All weekend long I’ve heard the creaking of floorboards from the flat above, the unfortunate sounds of a happy couple proving just how happy they are. In order to distract myself from the noises upstairs, and the inevitable thoughts of whether I’d always be the girl listening to other people have sex running through my head, I decided to revisit one of my favourite single girl pastimes: Sex and the City.
The fashion, friendship and pushing of boundaries in terms of introducing sex into mainstream television have meant I’ve had a livelong love for Sex and the City. As a Miranda though, I’ve always been able to watch it with both feet still firmly planted in reality: how do these women meet so many eligible bachelors wanting to whisk them away? From episode to episode, whether it be at the gym, the bookstore or the local coffee shop there’s always a tall, dark, handsome man just waiting to ask Carrie out for cocktails. Just this past week I visited my local Aldi twice and the most interaction I got from a man was accidentally touching his hand whilst we were both reaching for the avocados. This didn’t result in witty banter, a critique of what’s in my shopping basket and an eventual invitation for coffee, all I got was a withering glare and the last of the avocados – and that’s on a lucky day.
Is it unrealistic to expect that the right man is just waiting to do a Big and bump into me on the street or have years of no real success in the dating game turned me into a hardened cynic?
“I’m sorry, I’ve been too busy dealing with the death of a fictional character to reply to your text message” – Helen Fisher, emotionally numb (2014)
As an incredibly sad human being who likes nothing more than spending an evening circling the tv guide with a glass of wine, I become emotionally attached to television characters. I know some of them better than I do my real-life friends and can’t think of anything better than sitting in front of my laptop reading a snark-filled recap of the most recent episode of Gossip Girl. I’ve spent hours during the summer hiatus researching spoilers and finding out who’s set to guest star in the next series. In short – I’m a fucking loser.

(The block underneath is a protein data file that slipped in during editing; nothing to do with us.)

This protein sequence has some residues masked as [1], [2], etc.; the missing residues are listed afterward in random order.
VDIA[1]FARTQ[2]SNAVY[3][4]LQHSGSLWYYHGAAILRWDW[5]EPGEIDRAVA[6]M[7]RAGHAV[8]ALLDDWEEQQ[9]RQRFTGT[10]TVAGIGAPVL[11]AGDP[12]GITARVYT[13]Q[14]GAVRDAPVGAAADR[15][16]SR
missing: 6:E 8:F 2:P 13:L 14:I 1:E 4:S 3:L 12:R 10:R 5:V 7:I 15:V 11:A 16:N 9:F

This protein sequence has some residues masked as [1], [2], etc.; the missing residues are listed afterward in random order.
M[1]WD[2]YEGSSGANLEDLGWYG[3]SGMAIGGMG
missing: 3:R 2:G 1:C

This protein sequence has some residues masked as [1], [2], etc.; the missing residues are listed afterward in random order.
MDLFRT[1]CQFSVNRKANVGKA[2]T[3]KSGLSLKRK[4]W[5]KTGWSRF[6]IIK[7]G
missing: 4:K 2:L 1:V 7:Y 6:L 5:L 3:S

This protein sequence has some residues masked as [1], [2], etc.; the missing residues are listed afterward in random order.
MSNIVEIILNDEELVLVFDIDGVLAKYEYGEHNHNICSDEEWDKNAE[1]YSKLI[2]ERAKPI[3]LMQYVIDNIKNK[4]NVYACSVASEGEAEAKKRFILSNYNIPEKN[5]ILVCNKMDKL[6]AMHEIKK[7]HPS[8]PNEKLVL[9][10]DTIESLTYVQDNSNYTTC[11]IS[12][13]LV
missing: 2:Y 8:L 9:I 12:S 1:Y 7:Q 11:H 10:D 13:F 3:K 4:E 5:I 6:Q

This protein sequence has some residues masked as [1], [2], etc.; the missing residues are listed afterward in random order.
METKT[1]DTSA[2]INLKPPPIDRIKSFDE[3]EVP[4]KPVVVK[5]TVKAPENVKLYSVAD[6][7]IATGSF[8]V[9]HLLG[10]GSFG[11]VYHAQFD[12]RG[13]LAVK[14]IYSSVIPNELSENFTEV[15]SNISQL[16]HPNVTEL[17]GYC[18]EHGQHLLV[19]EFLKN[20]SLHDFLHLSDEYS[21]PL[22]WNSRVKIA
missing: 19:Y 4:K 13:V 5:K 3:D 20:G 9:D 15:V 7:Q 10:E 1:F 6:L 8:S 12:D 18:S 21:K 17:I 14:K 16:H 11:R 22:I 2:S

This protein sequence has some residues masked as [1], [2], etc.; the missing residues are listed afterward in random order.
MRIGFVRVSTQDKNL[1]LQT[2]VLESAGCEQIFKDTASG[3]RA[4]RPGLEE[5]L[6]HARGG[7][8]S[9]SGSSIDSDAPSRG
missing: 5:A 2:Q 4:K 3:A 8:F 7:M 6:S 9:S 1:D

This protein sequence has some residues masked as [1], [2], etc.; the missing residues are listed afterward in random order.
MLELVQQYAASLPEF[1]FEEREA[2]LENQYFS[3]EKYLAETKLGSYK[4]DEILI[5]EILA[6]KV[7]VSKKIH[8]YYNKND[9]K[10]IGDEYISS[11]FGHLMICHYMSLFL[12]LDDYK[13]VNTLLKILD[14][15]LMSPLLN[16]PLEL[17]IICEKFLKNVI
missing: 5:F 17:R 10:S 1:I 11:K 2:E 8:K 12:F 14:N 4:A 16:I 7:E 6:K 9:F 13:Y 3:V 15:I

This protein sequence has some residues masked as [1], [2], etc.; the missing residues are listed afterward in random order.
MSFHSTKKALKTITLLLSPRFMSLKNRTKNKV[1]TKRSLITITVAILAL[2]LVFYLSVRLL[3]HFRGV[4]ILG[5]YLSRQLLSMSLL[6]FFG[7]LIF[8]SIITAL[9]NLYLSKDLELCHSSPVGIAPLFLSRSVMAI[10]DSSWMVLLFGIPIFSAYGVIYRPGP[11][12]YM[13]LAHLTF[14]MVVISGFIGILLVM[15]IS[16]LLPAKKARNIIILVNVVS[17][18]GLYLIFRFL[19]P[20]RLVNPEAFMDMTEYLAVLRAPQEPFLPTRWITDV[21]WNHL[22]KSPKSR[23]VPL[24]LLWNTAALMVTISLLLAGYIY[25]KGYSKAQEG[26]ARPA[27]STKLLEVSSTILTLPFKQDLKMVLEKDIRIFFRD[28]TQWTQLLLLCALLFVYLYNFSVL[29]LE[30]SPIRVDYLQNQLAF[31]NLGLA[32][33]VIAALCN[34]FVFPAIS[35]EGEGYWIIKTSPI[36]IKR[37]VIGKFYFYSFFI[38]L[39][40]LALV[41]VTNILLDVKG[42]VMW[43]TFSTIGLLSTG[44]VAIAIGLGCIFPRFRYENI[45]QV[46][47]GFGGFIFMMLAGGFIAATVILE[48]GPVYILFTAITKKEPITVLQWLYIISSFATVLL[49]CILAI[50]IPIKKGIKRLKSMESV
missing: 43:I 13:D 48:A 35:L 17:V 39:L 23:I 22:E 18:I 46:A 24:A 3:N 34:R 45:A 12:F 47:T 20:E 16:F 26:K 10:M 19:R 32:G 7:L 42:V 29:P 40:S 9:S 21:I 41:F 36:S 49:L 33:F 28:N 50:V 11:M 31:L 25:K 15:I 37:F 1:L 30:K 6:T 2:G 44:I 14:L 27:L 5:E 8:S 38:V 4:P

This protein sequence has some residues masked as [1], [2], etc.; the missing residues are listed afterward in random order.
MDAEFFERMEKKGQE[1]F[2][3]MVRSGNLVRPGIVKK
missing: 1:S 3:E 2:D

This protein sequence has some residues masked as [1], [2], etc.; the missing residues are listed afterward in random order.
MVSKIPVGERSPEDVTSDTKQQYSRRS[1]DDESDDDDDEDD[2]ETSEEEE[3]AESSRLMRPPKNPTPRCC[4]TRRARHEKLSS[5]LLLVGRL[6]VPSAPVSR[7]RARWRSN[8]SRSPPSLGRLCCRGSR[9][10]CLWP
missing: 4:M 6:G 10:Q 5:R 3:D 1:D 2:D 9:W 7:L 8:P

Despite my years of experience in dealing with the trials and tribulations of being a television addict, nothing could have prepared me for the heartbreak I felt after witnessing Will’s death on The Good Wife. Never again will I be able to look forward to scenes where Will clears his desk in anger and desperately wish I was Alicia Florrick or live in hope that one day they’ll end up together. If anyone needs me I’ll be crying into my pillow and questioning why good things happen to bad people.
RIP Will Gardner, you were the first man with a larger than average sized nose that I’ve ever found attractive, your well fitted suits and ballroom dancing skills will be sorely missed.
When I was younger I always thought that by the time I was 24 I’d have my shit together and have become the perfect hybrid of Elle Woods and Florence Nightingale: a saint with a sassy attitude and a pink business suit to match. After all I left my mother’s womb when she was 24 and Emma Watson’s younger than me and she’s already achieved world domination. By the age of 24 it becomes much harder to convince people that you’re doing well just by quoting Oscar Wilde or claiming you do things for the ‘experience.’ By the age of 24 you’re an adult and there’s nothing you can do about it.
This weekend I turned 24, and as many of my friends regaled me with various tales of their success I realised that I haven’t achieved anything I set out to do as a teenager. Not only am I poor, single and a couple of pounds overweight but I still haven’t received any tweets from Anna Kendrick or Taylor Swift which makes my dream of us becoming the new Destiny’s Child seem even further away.